After 40 Years, NY To Repeal Strict Drug Laws


Gov. David Paterson and New York legislative leaders have reached an agreement to dismantle much of what remains of the state's strict 1970s-era drug laws, once among the toughest in the nation. The deal would repeal many of the mandatory minimum prison sentences now in place for lower-level drug felons, giving judges the authority to send first-time nonviolent offenders to treatment instead of prison, says the New York Times. The plan would also expand drug treatment programs and widen the reach of drug courts at a cost of at least $50 million.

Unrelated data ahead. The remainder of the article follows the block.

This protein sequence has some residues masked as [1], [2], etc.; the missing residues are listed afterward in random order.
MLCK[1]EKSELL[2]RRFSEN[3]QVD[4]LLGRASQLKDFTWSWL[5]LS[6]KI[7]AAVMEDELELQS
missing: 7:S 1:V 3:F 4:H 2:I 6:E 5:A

New York's drug sentencing laws, imposed during a heroin epidemic that was devastating urban areas nearly four decades ago, helped spur a nationwide trend toward mandatory sentences in drug crimes. But as many other states moved to roll back the mandatory minimum sentences in recent years, New York kept its laws on the books, leaving prosecutors with the sole discretion of whether offenders could be sent to treatment. The agreement, which requires approval in the Assembly and the Senate, would allow some drug offenders who are currently in prison to apply to have their sentences commuted.

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